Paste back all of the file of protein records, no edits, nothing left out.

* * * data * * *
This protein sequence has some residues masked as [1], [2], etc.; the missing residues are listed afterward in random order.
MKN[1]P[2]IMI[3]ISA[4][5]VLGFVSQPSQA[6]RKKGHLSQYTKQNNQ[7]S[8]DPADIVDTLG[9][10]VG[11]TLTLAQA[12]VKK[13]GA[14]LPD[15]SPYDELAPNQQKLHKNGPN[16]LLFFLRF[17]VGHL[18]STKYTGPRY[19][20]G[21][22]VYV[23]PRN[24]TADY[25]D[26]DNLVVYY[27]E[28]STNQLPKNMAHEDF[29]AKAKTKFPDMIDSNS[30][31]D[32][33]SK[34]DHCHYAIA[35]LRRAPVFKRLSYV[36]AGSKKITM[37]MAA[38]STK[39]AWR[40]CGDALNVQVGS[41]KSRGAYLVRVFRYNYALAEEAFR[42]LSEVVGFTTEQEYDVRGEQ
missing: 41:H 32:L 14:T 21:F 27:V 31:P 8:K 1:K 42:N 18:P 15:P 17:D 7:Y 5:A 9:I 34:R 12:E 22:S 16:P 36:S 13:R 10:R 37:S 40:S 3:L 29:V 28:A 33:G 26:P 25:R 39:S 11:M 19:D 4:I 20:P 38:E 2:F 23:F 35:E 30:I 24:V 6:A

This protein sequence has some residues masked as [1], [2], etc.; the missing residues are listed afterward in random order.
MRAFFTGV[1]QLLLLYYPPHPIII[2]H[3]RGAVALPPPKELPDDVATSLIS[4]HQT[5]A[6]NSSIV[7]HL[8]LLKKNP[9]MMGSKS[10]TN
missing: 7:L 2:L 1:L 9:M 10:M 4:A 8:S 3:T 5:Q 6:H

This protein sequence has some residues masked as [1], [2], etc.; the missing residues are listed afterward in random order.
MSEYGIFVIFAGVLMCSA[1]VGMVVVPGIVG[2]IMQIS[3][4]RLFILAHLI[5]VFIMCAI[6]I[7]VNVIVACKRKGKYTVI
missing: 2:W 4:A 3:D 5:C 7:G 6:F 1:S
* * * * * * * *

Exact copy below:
This protein sequence has some residues masked as [1], [2], etc.; the missing residues are listed afterward in random order.
MKN[1]P[2]IMI[3]ISA[4][5]VLGFVSQPSQA[6]RKKGHLSQYTKQNNQ[7]S[8]DPADIVDTLG[9][10]VG[11]TLTLAQA[12]VKK[13]GA[14]LPD[15]SPYDELAPNQQKLHKNGPN[16]LLFFLRF[17]VGHL[18]STKYTGPRY[19][20]G[21][22]VYV[23]PRN[24]TADY[25]D[26]DNLVVYY[27]E[28]STNQLPKNMAHEDF[29]AKAKTKFPDMIDSNS[30][31]D[32][33]SK[34]DHCHYAIA[35]LRRAPVFKRLSYV[36]AGSKKITM[37]MAA[38]STK[39]AWR[40]CGDALNVQVGS[41]KSRGAYLVRVFRYNYALAEEAFR[42]LSEVVGFTTEQEYDVRGEQ
missing: 41:H 32:L 14:T 21:F 27:V 31:P 8:K 1:K 42:N 18:P 15:P 17:D 7:Y 5:A 9:I 34:R 12:E 22:S 16:P 36:S 13:R 10:R 37:S 40:S 3:L 29:V 28:A 33:G 26:P 25:R 39:S 11:M 19:D 4:I 20:P 38:E 2:F 23:F 35:E 30:I 24:V 6:A

This protein sequence has some residues masked as [1], [2], etc.; the missing residues are listed afterward in random order.
MRAFFTGV[1]QLLLLYYPPHPIII[2]H[3]RGAVALPPPKELPDDVATSLIS[4]HQT[5]A[6]NSSIV[7]HL[8]LLKKNP[9]MMGSKS[10]TN
missing: 7:L 2:L 1:L 9:M 10:M 4:A 8:S 3:T 5:Q 6:H

This protein sequence has some residues masked as [1], [2], etc.; the missing residues are listed afterward in random order.
MSEYGIFVIFAGVLMCSA[1]VGMVVVPGIVG[2]IMQIS[3][4]RLFILAHLI[5]VFIMCAI[6]I[7]VNVIVACKRKGKYTVI
missing: 2:W 4:A 3:D 5:C 7:G 6:F 1:S